In a recent chat, someone asked me why mindfulness has caught mainstream news attention these days. What’s all the hype? There is a lot of research that supports how mindfulness reduces stress, helps with health issues, creates more focus, increases happiness, allows us to be calm, and so on. Sounds like a great new drug, right? But let’s look at it a little closer to understand the science.
Research shows that 47% of the time our mind is thinking of something OTHER than whatever we are doing. It’s thinking about the past, worrying about the future, putting together a shopping list or even just replaying a scene from last night’s Netflix binge. The point is, we are not thinking about what is currently happening in the moment. The reason we can do this, and usually get away with it, is because most of our responses and behaviors are “pre-programmed.” We have done this activity or had this situation come up before. So we just act or respond the same way we always do. That’s why we don’t have to think about brushing our teeth, washing dishes or sometimes even driving home. We are on “auto-pilot.” The tricky bit comes when we decide we want to change a habit, behavior or thinking pattern, especially one we may judge as being out of alignment with who we are and how we choose to live.
Example: You’re driving down the road, and someone cuts you off. For many of us, the instant response is anger. We are actually in fear because our fight or flight response was triggered, but anger is the outward expression. So without thinking, we let fly a series of expletives only to regret our decision later when the child in the backseat begins to use the same vocabulary. Because we live 47% of our life on “auto-pilot,” changing that behavior can be difficult in the moment. That’s where mindfulness practices come in.
What mindfulness studies have proven is that meditation, yoga, breath work, or just developing a habit of being “aware” gives us “space” in our mind. When a situation like being cut off happens, those who have a mindfulness practice and observe their thoughts and reactions have a greater chance of adjusting their reaction BEFORE they teach little Johnny some new vocabulary for school. Instead of responding with anger, we may decide that when this situation happens, we will respond with gratitude that no one was injured, and we avoided a near miss. We may also decide we want to have compassion and understanding because most likely the driver was actually in their own “47%” of not paying attention to the current activity, a common situation we now see. Even if we make the decision, this is how we will react the next time we are cut off in traffic, changing that automatic behavior can be difficult. Studies have proven that regular meditation gives us a “pause” in our thinking where we can make a different choice when situations like this arise, thus allowing us to change old programming and habits. That’s why mindfulness is a great addition to any life or work changes you want to make. Meditation literally “lights up” or “exercises” 8 different parts of the brain, many associated with better and more deliberate decision making. It helps with the “re-wiring process.”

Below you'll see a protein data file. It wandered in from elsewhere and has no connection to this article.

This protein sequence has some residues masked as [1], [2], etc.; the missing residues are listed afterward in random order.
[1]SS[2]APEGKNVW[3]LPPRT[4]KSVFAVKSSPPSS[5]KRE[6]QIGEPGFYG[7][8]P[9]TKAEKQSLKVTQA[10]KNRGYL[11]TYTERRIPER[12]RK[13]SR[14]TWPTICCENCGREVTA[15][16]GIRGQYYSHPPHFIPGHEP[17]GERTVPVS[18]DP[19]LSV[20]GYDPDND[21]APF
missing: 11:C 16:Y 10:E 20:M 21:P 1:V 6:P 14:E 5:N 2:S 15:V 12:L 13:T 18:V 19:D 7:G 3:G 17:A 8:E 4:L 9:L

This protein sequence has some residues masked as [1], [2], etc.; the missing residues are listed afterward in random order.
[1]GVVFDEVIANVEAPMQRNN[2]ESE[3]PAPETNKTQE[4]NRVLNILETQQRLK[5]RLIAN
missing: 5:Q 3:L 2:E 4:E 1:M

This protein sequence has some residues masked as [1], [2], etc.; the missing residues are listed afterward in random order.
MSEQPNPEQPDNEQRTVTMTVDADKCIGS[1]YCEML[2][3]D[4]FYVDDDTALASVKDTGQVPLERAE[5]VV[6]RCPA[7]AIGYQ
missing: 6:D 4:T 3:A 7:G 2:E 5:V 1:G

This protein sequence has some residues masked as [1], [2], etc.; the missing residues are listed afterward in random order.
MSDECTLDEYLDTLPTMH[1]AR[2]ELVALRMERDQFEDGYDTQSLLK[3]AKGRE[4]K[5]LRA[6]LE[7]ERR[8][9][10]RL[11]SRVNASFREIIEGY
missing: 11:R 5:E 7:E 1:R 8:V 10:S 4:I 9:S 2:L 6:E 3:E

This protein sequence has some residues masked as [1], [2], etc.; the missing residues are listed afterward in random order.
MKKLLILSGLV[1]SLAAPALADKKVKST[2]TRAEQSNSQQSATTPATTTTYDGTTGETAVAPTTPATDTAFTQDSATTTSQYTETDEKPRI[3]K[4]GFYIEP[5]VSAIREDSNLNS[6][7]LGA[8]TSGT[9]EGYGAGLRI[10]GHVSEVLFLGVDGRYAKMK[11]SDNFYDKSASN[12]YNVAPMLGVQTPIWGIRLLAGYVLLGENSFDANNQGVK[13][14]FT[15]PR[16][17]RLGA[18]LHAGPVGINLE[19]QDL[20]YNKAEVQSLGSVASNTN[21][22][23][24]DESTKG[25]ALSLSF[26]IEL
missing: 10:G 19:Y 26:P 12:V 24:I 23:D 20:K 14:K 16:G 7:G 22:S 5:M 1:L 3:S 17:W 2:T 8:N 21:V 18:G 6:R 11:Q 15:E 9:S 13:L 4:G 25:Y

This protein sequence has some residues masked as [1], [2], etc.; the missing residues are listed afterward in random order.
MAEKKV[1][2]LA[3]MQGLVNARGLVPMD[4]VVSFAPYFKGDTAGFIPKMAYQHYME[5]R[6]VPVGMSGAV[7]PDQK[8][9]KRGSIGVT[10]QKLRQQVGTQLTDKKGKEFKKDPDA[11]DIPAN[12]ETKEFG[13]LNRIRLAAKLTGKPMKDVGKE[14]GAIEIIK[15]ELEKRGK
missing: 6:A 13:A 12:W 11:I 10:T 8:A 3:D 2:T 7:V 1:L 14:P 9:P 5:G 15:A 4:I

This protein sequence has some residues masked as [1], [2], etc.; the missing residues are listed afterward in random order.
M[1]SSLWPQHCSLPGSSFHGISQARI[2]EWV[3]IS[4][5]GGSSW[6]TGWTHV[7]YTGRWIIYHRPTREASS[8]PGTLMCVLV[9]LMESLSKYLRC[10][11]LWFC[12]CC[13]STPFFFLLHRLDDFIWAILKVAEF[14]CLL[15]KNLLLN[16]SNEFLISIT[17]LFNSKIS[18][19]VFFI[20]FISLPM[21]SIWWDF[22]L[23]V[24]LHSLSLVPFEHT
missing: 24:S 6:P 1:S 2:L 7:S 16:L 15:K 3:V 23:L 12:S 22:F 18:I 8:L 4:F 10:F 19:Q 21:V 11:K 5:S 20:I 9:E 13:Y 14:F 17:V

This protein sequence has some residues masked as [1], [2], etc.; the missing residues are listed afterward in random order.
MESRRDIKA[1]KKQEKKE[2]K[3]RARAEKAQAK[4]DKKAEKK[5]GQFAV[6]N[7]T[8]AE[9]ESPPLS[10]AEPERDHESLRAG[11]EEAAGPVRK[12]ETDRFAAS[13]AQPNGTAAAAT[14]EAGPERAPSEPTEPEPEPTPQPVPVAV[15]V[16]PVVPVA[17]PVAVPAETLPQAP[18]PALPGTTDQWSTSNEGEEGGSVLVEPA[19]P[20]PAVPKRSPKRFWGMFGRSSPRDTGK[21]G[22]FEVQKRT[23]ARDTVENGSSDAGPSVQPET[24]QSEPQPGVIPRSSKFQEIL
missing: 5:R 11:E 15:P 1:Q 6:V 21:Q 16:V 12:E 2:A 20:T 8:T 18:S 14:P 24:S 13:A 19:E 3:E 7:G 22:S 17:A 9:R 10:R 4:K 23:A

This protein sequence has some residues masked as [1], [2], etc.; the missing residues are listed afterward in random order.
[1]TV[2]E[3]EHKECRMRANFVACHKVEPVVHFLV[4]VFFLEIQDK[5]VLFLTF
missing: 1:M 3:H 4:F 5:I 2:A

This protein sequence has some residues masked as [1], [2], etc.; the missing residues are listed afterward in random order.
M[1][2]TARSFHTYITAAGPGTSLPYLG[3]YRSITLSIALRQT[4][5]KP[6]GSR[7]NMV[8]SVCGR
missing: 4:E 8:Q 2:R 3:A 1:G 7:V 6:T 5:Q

The Harvard Business Review has published numerous studies and articles on just this topic around the benefits in business. Bringing mindfulness programs into the workplace create higher levels of innovation and better decision making by leaders as well. So just think about it. What would shifting more of your focus to the present moment do for your life? How would it impact your relationships, happiness, and well-being? How could it support new endeavors and changes you wish to make? Something to ponder in a mindful way.
Originally published at shangill.com